Do you think it’s harder to become a famous personality today as compared to in your time?
I always think it’s not that difficult to become famous. You can be famous, but you can be infamous too. There are examples on the internet of certain individuals who do certain things and they become infamous. I think with social media nowadays… it’s not that tough to become famous as compared to last time. But on the other hand, if you look at it – those who have made it in the past, the earlier days before the explosion of social media, it’s easier for them to maintain their level of success… But today, success comes too fast, you can reach certain positions but you’re not really equipped or capable.

I think it’s easier to become famous but it’s harder to maintain your fame or status because of the fact that there’s so much more [people] coming out all the time. Everyone’s trying to climb to the top position. It’s not how long you take to climb, but how you maintain your position. I tweeted this before – it’s always easy to become a seasonal dish in a restaurant but it takes a lot more time and skills to become a signature dish.  

So apart from The 5 Search, and an upcoming Channel 8 drama, Mind Games, what else have you been busy with?
I just did a show about campaigns we used to have in Singapore for Channel NewsAsia. It talks about the impact some of these campaigns have left society with – for example, the Stop at Two campaign. Did you know we used to have this ridiculous campaign – the no long hair campaign (for men) where people were hauled into jail, forced to shave their hair before getting released during the 70s?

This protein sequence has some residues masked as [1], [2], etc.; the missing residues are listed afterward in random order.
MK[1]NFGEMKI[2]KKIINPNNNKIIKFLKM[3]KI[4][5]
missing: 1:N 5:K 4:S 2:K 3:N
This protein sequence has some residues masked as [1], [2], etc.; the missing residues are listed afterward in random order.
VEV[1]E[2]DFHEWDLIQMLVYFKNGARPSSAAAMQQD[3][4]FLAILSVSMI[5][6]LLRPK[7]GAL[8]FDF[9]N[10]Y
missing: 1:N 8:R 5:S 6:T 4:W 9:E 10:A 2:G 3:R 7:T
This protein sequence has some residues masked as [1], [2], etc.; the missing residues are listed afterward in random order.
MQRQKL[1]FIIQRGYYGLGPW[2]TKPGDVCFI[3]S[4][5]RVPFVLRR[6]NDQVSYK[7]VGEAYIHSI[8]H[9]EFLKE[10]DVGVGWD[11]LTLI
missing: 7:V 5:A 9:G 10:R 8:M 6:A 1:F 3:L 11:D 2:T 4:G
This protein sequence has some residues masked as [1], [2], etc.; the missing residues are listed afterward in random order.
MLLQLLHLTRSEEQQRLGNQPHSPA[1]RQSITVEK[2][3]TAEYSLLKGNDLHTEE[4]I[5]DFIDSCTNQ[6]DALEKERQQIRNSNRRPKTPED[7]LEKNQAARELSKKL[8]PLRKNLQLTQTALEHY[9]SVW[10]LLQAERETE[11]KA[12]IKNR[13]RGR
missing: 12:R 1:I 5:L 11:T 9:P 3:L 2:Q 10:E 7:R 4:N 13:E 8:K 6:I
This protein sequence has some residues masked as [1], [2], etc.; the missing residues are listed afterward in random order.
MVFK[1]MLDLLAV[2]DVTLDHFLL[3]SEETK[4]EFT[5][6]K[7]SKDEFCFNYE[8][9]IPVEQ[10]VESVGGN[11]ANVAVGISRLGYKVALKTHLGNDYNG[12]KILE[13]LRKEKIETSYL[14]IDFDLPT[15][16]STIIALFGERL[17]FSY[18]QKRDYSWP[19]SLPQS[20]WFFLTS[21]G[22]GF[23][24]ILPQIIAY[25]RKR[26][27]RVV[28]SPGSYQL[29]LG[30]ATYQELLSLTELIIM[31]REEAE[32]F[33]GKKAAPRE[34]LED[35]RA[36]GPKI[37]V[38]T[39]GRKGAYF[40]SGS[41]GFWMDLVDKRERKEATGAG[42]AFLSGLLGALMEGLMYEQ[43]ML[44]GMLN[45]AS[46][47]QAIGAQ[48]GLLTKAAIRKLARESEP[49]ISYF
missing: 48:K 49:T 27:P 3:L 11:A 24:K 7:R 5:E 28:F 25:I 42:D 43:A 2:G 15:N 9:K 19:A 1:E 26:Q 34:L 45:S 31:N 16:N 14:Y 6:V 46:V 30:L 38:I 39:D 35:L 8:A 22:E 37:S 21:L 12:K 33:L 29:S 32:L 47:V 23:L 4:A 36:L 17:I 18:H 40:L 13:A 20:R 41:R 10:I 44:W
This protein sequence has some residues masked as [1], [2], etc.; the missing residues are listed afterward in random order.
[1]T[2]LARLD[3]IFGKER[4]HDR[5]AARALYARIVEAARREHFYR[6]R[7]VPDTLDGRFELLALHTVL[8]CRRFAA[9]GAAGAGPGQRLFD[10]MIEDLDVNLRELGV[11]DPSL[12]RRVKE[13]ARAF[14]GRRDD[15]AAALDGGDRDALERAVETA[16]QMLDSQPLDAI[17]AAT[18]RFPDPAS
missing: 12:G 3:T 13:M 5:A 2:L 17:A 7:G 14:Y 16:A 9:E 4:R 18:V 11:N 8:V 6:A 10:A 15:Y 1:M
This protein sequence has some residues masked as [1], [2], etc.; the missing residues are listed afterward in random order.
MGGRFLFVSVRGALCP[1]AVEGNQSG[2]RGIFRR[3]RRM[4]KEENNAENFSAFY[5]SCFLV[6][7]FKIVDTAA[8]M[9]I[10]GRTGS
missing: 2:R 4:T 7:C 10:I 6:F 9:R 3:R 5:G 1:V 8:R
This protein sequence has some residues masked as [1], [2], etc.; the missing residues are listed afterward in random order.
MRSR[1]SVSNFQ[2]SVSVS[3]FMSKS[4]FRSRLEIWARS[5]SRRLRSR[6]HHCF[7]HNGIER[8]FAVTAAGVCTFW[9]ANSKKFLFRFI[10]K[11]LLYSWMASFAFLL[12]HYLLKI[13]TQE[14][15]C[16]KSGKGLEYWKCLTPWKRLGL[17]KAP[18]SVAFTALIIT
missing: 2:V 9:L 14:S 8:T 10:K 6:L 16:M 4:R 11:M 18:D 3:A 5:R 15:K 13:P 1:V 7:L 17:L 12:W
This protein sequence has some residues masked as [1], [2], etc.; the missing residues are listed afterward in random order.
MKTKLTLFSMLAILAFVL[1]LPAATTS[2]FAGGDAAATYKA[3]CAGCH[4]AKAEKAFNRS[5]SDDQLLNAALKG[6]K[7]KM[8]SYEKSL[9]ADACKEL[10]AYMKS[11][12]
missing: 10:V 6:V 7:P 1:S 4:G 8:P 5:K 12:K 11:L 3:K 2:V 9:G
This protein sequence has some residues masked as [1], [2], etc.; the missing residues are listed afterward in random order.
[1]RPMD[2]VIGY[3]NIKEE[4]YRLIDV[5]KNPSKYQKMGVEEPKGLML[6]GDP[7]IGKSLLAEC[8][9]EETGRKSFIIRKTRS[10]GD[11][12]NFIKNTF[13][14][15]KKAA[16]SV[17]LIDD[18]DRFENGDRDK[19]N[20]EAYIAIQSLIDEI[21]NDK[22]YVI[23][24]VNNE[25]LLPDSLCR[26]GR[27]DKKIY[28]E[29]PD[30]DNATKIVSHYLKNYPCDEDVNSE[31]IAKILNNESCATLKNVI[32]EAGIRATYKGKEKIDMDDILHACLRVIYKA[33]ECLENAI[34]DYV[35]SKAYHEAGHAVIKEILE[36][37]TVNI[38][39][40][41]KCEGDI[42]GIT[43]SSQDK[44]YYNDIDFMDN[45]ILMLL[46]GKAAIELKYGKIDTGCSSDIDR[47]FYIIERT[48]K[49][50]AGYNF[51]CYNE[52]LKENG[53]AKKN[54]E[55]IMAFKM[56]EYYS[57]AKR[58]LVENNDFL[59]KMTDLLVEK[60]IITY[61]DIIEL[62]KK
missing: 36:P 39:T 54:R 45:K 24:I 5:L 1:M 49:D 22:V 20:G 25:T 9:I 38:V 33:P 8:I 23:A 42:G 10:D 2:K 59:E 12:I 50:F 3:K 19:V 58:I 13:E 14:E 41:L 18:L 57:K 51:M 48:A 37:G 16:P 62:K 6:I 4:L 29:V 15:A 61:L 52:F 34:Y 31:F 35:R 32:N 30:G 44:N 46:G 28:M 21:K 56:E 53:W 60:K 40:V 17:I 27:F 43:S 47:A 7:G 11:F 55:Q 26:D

Any other plans to direct a second movie following Meeting The Giant this year?
I’m planning for a movie with (Zhu) Hou Ren Da Ge, we’re like the evil duo – maybe because no one wants to work with him (laughs). I’m kidding. We have a good chemistry, at least this is what I think, and we can really tell each other things. I don’t have to sugarcoat anything with him.

What will the second movie be about?
The script is still being developed now. But the concept is a biography of a certain individual that I’d say most Chinese all over the world would know. It’s not Lee Kuan Yew, don’t worry. (After much probing and guessing) She’s been to Singapore – it’s a she. Don’t guess lah.

What will you do differently for this sophomore film project?
Everything! It’d be version 2.0, of course. I think Meeting The Giant was really, on hindsight, a very ambitious project for a first-time director. ‘Cos for first projects, you normally directly simpler things or lovey-dovey stuff, but not only did I have to direct characters, there were also action sequences for basketball scenes which I had to choreograph. We had a choreographer on set to do it, but I got so into it that he didn’t have to do anything eventually. 

I’m quite hands-on but I’ll definitely learn to delegate more ‘cos I looked like death during the filming period. Not that I don’t look like it now – but I look worse (chuckles). 

The 5 Search premieres tomorrow night, Sunday on Channel 5 at 9.30pm.